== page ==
Wednesday, June 2, 2010

How It Works -- Joint Collaborative Meetings

When they are trying to decide whether to try Collaborative Law, many people want to find out how the process works.
One of the most noticeable differences between litigation and Collaborative Law is that court is replaced by meetings at a private office. The meetings are usually at one of the attorneys' office, but sometimes are held at the office of the financial or communication specialist. Here are some typical elements of the process:

  • Each meeting is usually one and a half to two hours long. People get tired and are less effective and more stressed, if meetings go beyond two hours.
  • Most often, we schedule meetings about every two weeks, but we sometimes can meet more or less frequently if there is a need. In between the meetings, the parties may do "homework" and have meetings with the MHP or financial specialist.
  • The meetings are planned ahead of time by the professionals who prepare and follow a set agenda. It is important that surprises are minimized and that the meetings not veer off into discussions of topics that were unexpected. The agenda is often discussed at the end of the preceding meeting.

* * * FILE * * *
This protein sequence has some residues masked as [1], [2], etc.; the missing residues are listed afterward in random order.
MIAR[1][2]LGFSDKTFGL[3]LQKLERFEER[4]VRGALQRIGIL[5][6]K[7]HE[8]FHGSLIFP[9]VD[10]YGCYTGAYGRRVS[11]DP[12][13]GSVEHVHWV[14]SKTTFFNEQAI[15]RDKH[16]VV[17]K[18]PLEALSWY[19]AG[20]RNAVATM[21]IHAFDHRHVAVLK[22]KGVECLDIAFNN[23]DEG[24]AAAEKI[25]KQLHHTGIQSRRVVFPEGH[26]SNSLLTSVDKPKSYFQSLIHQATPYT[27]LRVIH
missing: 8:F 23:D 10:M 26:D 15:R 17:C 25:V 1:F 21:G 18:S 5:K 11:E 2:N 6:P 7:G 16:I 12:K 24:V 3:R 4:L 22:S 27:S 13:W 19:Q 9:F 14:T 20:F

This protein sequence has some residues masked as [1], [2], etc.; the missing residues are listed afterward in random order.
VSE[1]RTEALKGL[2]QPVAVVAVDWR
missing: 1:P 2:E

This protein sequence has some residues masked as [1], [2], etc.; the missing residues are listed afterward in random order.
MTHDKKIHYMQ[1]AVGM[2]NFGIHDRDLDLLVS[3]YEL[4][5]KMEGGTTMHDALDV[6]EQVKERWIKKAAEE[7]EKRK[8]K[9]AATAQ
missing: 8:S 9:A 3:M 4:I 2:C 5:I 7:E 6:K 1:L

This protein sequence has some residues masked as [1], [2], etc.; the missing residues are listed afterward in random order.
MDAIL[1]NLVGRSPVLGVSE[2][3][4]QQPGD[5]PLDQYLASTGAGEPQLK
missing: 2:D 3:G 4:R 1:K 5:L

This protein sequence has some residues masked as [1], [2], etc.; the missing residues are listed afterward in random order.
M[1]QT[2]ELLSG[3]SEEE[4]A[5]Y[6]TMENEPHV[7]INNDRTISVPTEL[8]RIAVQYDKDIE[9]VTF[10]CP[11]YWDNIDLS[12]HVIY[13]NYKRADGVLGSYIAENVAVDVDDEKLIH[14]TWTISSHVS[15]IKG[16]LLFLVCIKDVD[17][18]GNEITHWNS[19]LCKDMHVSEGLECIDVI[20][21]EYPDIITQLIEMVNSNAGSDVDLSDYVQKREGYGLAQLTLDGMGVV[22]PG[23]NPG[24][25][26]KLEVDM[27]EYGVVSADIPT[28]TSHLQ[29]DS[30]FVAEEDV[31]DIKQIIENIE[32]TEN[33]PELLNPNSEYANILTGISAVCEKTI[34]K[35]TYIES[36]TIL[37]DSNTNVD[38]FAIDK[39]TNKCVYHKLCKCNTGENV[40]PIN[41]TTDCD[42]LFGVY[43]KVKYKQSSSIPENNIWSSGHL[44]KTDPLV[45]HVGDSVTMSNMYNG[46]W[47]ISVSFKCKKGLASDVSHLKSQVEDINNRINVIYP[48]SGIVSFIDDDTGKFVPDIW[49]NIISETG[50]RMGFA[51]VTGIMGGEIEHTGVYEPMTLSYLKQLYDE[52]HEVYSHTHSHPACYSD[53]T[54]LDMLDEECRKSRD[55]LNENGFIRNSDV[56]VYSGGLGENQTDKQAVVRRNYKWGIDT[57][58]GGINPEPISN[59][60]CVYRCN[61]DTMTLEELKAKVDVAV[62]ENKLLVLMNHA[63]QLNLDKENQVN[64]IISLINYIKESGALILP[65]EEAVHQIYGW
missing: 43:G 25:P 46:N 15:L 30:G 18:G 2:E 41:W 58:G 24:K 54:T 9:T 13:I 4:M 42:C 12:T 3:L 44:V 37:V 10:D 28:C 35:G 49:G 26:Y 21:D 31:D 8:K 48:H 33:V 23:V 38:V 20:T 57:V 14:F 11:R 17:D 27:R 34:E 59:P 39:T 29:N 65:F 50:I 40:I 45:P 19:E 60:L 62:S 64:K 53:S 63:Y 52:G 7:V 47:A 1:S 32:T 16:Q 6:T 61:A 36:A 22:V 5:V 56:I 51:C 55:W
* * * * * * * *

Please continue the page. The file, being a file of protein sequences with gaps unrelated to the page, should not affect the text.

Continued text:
• Where a mental health professional (MHP) is used, the MHP usually runs the meeting. That helps the atmosphere feel unbiased and the MHP is able to help the parties function at their most effective level, even when difficult topics are discussed.
  • We generally follow a standard "roadmap" which includes these steps: determine the goals for each party, gather information, determine what the issues are and generate options, evaluate the options and then negotiate to an agreement. We may cover only one step, or part of one step, at each meeting.
  • We have found it helpful for the attorneys to visit with the other professionals just before and just after a joint meeting to discuss how to handle issues and to evaluate how the meeting went.
  • The attorneys also usually meet or talk with the parties both just before and just after the joint meetings for preparation and feedback. Between joint meetings, the attorneys also talk with their clients as needed to prepare for meetings.
  • It may take several meetings to resolve some issues, and the parties have the freedom to take as much time as they want to fully explore possible solutions.
If you have questions that haven't been answered about the joint meetings, you should consult with a trained Collaborative professional who can answer any other questions about the process.

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